Meaning and Derivation: Yahweh is the promised name of God. This name of God which (by Jewish tradition) is too holy to voice, is actually spelled “YHWH” without vowels. YHWH is referred to as the Tetragrammaton (which simply means “the four letters”). YHWH comes from the Hebrew letters: Yud, Hay, Vav, Hay. While YHWH is first used in Genesis 2, God did not reveal Himself as YHWH until Exodus 3. The modern spelling as “Yahweh” includes vowels to assist in pronunciation. Many pronounce YHWH as “Yahweh” or “Jehovah.” We no longer know for certain the exact pronunciation. During the third century A.D., the Jewish people stopped saying this name in fear of contravening the commandment “Thou shalt not take the name of the LORD thy God in vain” (Exodus 20:7). As a result of this, Adonai is occasionally a substitute for YHWH. The following compound names which start with “YHWH” have been shown using “Jehovah.” This is due to the common usage of “Jehovah” in the English of these compound names in the early English translations of the Bible (e.g., the Geneva Bible, the King James Version, etc.).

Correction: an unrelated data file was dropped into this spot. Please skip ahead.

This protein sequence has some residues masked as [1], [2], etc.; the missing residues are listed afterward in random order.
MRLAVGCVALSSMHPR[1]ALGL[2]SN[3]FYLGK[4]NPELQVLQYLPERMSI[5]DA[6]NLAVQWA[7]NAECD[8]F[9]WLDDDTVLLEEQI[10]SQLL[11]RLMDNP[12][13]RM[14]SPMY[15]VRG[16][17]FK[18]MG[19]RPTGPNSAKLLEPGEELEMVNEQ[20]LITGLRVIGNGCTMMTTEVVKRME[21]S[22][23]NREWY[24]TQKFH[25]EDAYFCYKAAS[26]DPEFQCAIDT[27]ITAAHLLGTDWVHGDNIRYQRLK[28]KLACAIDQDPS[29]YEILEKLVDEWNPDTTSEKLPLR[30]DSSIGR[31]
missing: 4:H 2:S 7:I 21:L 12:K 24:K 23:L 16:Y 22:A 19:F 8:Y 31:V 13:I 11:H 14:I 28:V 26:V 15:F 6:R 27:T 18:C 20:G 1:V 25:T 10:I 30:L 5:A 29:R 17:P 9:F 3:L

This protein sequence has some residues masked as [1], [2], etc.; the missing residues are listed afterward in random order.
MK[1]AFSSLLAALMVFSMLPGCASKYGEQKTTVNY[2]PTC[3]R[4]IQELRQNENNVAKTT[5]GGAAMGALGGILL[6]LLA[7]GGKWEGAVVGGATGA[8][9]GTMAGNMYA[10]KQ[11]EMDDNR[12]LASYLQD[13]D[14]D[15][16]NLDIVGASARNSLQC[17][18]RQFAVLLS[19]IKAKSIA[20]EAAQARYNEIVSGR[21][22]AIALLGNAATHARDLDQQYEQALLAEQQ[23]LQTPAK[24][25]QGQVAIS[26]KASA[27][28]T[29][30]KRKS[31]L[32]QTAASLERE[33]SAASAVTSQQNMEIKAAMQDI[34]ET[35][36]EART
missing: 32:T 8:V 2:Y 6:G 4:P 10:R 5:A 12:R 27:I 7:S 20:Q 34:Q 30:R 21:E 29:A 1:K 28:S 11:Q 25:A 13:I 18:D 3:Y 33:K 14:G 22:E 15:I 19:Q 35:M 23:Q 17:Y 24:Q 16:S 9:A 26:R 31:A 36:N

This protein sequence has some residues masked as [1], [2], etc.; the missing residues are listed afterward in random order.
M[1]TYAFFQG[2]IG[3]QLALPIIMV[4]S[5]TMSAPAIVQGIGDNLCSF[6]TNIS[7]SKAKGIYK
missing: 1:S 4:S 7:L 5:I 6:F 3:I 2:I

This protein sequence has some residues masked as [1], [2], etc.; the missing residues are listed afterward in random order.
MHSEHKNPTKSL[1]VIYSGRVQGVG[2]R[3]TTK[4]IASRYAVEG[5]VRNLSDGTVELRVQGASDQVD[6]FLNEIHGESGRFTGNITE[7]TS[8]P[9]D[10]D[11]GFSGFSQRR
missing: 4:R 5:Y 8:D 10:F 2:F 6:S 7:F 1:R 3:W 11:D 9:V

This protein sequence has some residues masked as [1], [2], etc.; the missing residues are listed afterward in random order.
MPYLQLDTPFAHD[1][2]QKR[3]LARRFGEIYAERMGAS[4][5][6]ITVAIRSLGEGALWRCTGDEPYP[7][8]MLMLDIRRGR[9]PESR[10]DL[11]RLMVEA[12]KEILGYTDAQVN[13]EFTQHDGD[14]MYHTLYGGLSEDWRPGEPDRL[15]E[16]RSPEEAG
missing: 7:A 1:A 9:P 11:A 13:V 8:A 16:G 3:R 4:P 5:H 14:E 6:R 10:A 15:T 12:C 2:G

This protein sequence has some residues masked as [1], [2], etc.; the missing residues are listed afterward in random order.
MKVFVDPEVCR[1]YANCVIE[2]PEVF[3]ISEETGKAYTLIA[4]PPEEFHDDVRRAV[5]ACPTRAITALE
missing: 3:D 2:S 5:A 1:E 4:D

Have you ever seen people write G_D to avoid spelling God? That always seemed silly to me and an unnecessary superstitious act. In the spirit however I sense the need for a super sensitive respect for the unspeakable name of God. How do you pronounce YHWH since it has no vowels? I honestly believe that the commandment in Exodus 20:7 held a different and sacred meaning that has been lost to us, perhaps in part, because His true name itself is a power which man could not be trusted to use according to God’s divine will.
Since God spoke His creation into existence, I have wondered if perhaps when God breathed His name, the universe was created. I have no proof of that, any more than I know how to pronounce YHWH. The issue of not speaking this name in vain, to me, indicates that there would be an inherent danger in something happening that was not according to God’s sovereign will.
Revelation 16:9 (in part) the name of God, which hath power